I could pretty much guarantee that peak Prost or Mansell would comfortably eclipse peak Kovalainen were it possible to bring them together. This is purely about the currency of lap time. Any given time difference between team-mates has entirely different weightings according to the circumstances. How would you even begin trying to encapsulate that into an algorithm? Now, let’s consider driver weights. It’s only since 1995 that the minimum weight included the driver weight. Up until that time, it referred to the car only. So if you were heavier than the lightest guy, that was raw lap time you were giving away to him. Take the case of Prost and Mansell paired together at Ferrari in 1990. Their average qualifying lap over that season was almost identical to the hundredth of a second. But Prost weighed in at 59kg, Mansell at 78kg. A difference of 18kg would be worth around 0.54sec. That’s how much Mansell was giving away to Prost just by his physical size. He’d need to drive the equivalent of 0.54s better just to get to the same lap time. Do you include that in the algorithm? On the other hand, Mansell’s greater upper body strength was probably worth lap time through the fast corners in the days before power steering. But how much? As much as 0.54sec? Probably not, but how much less? Later team-mate comparisons would not be skewed by these factors. So how can they be compared through the eras?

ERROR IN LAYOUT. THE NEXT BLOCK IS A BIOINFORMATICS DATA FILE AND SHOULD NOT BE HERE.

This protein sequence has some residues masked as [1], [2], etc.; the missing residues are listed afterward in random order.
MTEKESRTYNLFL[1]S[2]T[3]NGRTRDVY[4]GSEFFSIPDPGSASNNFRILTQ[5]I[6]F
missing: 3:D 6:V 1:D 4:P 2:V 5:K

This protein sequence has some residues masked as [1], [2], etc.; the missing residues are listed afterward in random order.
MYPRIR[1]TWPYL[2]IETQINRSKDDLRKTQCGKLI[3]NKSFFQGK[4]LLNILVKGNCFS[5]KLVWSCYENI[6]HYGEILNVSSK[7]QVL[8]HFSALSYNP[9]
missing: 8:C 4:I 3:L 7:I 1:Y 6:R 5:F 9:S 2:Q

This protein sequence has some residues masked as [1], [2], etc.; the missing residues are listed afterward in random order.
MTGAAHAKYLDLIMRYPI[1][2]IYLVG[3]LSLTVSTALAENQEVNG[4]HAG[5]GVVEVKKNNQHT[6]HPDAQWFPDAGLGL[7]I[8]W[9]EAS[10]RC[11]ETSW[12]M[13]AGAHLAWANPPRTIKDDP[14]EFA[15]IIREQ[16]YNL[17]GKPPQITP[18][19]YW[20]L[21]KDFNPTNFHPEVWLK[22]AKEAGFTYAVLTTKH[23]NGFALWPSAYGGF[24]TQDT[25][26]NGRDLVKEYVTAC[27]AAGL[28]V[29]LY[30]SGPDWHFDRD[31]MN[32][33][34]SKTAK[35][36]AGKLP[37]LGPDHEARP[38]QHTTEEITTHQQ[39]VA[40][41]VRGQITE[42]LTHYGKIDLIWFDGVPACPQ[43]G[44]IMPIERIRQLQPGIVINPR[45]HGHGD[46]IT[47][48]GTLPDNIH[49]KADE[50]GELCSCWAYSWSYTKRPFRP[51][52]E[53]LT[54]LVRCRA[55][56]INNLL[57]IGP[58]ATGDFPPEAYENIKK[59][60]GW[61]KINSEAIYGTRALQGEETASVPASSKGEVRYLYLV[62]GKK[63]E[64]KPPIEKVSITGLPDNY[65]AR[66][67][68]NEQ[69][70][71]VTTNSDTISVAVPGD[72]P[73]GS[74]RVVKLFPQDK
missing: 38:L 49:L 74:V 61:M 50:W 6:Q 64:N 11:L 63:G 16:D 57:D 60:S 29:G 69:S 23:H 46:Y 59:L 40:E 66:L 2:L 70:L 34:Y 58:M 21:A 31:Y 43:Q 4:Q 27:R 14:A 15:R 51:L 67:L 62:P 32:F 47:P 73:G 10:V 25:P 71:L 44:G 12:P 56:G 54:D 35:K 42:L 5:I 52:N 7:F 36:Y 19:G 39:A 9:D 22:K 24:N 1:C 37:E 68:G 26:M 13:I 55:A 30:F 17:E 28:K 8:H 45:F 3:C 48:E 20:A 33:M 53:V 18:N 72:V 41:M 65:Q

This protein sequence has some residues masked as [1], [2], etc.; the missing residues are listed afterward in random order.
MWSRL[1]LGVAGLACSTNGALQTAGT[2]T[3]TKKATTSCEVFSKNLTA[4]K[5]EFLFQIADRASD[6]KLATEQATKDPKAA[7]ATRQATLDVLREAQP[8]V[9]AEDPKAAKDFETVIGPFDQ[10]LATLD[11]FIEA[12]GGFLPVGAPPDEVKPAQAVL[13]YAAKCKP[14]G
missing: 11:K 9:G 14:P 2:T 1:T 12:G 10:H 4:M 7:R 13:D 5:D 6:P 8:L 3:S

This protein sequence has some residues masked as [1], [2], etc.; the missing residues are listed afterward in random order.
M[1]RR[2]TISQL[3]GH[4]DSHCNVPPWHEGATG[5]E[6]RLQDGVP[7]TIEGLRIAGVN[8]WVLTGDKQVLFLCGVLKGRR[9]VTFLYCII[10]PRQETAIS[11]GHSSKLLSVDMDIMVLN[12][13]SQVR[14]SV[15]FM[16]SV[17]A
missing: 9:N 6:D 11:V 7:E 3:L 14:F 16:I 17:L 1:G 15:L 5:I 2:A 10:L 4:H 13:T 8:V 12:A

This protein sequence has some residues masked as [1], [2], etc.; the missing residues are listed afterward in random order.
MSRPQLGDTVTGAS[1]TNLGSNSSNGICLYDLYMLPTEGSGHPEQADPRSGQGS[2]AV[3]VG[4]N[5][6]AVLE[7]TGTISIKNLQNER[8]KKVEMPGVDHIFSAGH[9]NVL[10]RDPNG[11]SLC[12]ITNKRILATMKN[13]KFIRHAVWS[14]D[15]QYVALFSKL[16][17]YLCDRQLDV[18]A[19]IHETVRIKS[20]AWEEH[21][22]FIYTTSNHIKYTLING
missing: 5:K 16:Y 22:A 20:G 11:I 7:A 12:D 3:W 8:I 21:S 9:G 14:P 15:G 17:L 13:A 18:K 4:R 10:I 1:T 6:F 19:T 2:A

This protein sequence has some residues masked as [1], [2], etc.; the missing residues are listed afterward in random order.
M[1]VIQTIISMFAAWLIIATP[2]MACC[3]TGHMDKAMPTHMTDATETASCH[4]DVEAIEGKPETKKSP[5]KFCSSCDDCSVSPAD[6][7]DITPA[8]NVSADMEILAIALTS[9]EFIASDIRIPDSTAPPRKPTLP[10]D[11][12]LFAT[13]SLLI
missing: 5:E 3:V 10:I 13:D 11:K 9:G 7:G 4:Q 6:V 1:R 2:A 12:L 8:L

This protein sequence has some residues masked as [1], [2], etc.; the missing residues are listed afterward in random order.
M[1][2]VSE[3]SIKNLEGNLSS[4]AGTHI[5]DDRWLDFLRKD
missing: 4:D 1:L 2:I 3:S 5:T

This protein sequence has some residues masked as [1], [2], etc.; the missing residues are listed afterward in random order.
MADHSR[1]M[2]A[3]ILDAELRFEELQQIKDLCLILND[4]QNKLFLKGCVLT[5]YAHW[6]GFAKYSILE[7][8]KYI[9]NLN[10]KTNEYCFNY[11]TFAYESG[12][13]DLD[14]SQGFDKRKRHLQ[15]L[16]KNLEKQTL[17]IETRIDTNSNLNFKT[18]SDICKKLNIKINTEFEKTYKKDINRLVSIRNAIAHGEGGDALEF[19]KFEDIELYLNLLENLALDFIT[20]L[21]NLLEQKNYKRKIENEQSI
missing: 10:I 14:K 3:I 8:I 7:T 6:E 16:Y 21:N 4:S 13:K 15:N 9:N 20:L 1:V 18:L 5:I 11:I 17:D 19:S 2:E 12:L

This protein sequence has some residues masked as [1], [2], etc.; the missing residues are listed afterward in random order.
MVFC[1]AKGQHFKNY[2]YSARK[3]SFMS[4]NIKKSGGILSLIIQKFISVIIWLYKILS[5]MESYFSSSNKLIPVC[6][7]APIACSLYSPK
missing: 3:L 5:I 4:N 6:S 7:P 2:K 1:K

There is almost an infinity of other factors that raw statistics cannot take into account in something so complex as F1, especially through the eras. If we had perfect knowledge of every one of those variables, then yes, they could be fed into an algorithm. But they can’t and never will be.